Caltrans will launch a campaign Friday to help curb wrong-way crashes in San Diego County that includes installing upgrades on 67 freeway ramps.
Caltrans said its new “Education, Engineering and Enforcement” campaign will allocate nearly $9 million toward expediting wrong-way driver safety enhancements on dozens of local freeway ramps.
The agency said upgrades to wrong-way driver installations include LED flashing lights and one-way view pavement markings and arrows that can only be seen if you’re driving the wrong way.
One of those enhanced ramps is located at the Metropolitan Transit System’s City Heights Interstate 15 Transit Plaza on University Avenue, right off the I-15.
That’s where Caltrans District 11 Director Gustavo Dallarda gathered Friday alongside Councilmember Marni von Wilpert and San Marcos Mayor Rebecca Jones to unveil the campaign to local media.
Caltrans said the campaign will also aim to partner with law enforcement, elected officials and community organizations to educate drivers on the causes of wrong-way and distracted driving – and ways to reduce wrong-way accidents, which are often deadly.
Dallard said pilot programs have shown signage and flashing lights help reduce wrong-way crashes, but the agency needs the public’s help as well.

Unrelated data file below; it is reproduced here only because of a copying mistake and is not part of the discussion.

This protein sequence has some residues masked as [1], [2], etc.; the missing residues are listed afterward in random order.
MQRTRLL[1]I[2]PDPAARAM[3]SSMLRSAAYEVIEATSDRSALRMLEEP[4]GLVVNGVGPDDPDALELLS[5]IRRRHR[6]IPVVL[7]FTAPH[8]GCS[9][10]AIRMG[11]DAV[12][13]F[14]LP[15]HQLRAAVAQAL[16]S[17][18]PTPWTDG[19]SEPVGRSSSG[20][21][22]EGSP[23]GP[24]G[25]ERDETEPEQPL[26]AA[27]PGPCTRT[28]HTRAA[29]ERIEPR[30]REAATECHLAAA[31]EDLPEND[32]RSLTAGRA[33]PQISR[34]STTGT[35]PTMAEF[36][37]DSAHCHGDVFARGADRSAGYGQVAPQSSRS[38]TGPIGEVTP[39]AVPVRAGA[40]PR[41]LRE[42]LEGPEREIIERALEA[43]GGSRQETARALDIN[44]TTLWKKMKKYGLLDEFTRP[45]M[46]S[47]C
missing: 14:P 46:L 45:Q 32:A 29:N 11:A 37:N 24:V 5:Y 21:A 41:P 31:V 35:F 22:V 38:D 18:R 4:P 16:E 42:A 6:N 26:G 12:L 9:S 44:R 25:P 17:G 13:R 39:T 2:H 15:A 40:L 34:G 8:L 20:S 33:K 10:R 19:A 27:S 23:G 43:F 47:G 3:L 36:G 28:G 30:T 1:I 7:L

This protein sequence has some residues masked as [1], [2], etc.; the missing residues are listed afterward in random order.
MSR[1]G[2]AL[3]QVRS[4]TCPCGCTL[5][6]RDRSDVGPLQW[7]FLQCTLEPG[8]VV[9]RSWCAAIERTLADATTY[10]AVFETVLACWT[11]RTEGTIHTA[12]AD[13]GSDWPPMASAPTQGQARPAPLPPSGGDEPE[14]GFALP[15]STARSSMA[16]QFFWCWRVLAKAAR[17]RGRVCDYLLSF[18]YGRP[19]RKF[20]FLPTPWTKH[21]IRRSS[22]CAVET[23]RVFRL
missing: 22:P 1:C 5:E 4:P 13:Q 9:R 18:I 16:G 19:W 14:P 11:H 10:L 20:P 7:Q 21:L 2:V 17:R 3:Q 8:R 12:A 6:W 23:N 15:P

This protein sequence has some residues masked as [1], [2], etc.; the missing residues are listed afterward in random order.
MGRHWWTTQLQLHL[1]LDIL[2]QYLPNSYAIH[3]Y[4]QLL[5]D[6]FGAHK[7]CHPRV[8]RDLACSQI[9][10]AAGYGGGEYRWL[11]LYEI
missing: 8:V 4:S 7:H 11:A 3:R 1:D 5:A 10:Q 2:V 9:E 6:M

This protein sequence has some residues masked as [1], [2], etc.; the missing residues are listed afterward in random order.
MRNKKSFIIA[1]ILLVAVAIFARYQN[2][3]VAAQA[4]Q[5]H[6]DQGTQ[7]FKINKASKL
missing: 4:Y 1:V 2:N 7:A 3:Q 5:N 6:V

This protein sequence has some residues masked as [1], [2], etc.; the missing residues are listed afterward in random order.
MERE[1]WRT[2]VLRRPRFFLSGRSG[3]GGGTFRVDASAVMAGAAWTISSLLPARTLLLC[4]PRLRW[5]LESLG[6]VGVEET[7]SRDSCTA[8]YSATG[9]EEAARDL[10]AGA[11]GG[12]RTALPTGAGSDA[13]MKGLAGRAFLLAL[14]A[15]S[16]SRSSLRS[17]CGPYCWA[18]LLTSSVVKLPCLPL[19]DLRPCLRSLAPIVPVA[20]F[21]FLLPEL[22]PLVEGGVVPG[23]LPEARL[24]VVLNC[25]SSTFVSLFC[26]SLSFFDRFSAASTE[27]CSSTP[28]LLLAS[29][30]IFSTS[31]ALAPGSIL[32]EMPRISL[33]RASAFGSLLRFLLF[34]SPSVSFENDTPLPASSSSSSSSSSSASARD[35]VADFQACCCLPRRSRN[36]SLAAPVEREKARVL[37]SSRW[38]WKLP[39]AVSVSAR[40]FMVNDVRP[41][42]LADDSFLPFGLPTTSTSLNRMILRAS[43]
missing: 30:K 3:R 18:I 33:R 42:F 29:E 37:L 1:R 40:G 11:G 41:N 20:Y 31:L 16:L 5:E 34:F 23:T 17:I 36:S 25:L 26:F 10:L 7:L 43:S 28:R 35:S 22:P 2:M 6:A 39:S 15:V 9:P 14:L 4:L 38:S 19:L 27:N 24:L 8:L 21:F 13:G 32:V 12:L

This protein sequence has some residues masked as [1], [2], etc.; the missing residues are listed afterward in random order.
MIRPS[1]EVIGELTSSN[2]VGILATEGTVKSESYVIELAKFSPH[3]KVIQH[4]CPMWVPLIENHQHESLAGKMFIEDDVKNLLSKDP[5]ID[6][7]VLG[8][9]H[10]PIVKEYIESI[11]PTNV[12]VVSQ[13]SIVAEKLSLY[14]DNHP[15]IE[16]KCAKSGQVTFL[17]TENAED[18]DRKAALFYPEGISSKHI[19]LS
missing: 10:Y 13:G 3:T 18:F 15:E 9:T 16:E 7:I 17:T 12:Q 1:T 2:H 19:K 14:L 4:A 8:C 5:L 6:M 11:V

“We cannot engineer our way out of impaired and wrong-way driving,” he said. “With our partners, we will also undertake the development of a six-month public campaign effort. So, while our crews are hard at work installing these countermeasures on our off-ramps across our county, we will be working with elected officials, law enforcement, community organizations, and other state officials to educate the public on the causes and methods available to curb wrong-way driving.”
Earlier this week, there was a deadly, wrong-way crash in Spring Valley on Jamacha Boulevard, where one driver was killed.
In June, a wrong-way collision in San Ysidro took the lives of two San Diego Police Department detectives – and was the third wrong-way crash that week.
Back in June, Caltrans estimated wrong-way crashes kill 40 Californians every year.
And, although Caltrans did say that number only accounts for less than 1% of all crashes, the number of wrong-way crashes locally has climbed over the last decade as the agency works to figure out what’s behind the rising numbers.